IN 1846, Henry David Thoreau, a young Harvard graduate, took up residence in a wooded area abutting Walden Pond, near his parents’ home in Concord, Massachusetts. Anticipating the current tiny-house movement, he lived for two years in a pond-side cabin on land lent to him by his patron Ralph Waldo Emerson, for whom he did odd jobs. There he experimented with “subsistence living”, a condition rightly described as “attractive chiefly to those not obliged to endure it”.
At Walden, Thoreau recorded his musings, chiefly platitudes absorbed from the Transcendentalist “philosophy” fashionable at Harvard during his student days. Transcendentalism rehearsed themes that became the stock in trade of both the political Left and Right in the United States: the inherent goodness of people and Nature (Left), rugged individualism (Right), and disdain for institutions (both).
Everyone, Left, Right, and Centre, can find something in Thoreau’s Walden, encapsulated in mots that read like the texts on inspirational posters or quote-a-day calendars, to garnish their preferred ideologies. Never one to bow the knee to consistency, the bugbear of little minds, Thoreau can be cited in support of any doctrine you please: ex falso quodlibet. Walden flatters privileged adolescents questing to “find themselves” and is a staple in the American high-school curriculum.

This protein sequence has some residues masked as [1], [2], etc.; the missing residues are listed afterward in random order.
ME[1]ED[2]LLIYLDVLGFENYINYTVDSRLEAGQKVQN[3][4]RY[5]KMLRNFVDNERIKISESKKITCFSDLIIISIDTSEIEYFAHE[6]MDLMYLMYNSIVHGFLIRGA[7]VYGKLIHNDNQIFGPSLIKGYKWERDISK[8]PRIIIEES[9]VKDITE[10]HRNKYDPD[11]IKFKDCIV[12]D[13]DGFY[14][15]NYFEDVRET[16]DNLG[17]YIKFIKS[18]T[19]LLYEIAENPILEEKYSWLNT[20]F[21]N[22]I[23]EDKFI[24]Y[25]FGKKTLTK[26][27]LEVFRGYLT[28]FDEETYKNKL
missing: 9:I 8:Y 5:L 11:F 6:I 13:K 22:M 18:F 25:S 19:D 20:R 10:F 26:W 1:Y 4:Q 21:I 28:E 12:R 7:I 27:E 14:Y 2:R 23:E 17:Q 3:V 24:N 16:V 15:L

Henry at Work is a rumination on Thoreau’s ruminations in Walden and elsewhere, ostensibly focused on his view of work. Kaag and van Bell structure their book in ten chapters that purport to address a range of issues, including “manual work” and “machine work”, “immoral work”, “meaningless work”, and “fulfilling work”. Each chapter features curated quotations from Thoreau’s writings, many of which are at best tenuously connected to the chapter theme, surrounded by a tissue of platitudinous pieties and, occasionally, nonsense: “without higher purpose in your life, money is vacuous,” “there is an existential elision between work and human existence.”
Kaag and van Bell have a good deal to say about the meaninglessness of much work, but no clear account of what “meaning” comes to, except to note that “meaningful work is the sort where we place our entire selves, squarely and resolutely, and thereby find ourselves.” Huh? Is it work that serves a valuable purpose? work that provides a sense of satisfaction? work that is inherently interesting and challenging? The reader will look in vain for clarification or argumentation in this volume. In fairness, we were warned: the authors declare at the outset that they will “proceed . . . anecdotally and personally”.
Like Thoreau himself, Kaag and van Bell ignore the fundamental question: how can we avoid work that is, by any definition, irredeemably meaningless? The US remains the only advanced economy that does not guarantee workers paid holidays. And, for those who do not have a patron to supply land and funding, there is no exit. We have no safety nets: tent cities near my home house a growing homeless population. Thoreau, who lasted a little over two years in his cabin, recommends eschewing filthy lucre to live in a garret and write. Who supplies the garret?
Dr Harriet Baber is Professor of Philosophy at the University of San Diego, California, in the United States.
Henry at Work: Thoreau on making a living
John Kaag and Jonathan van Belle
Princeton University Press £22
Church Times Bookshop £19.80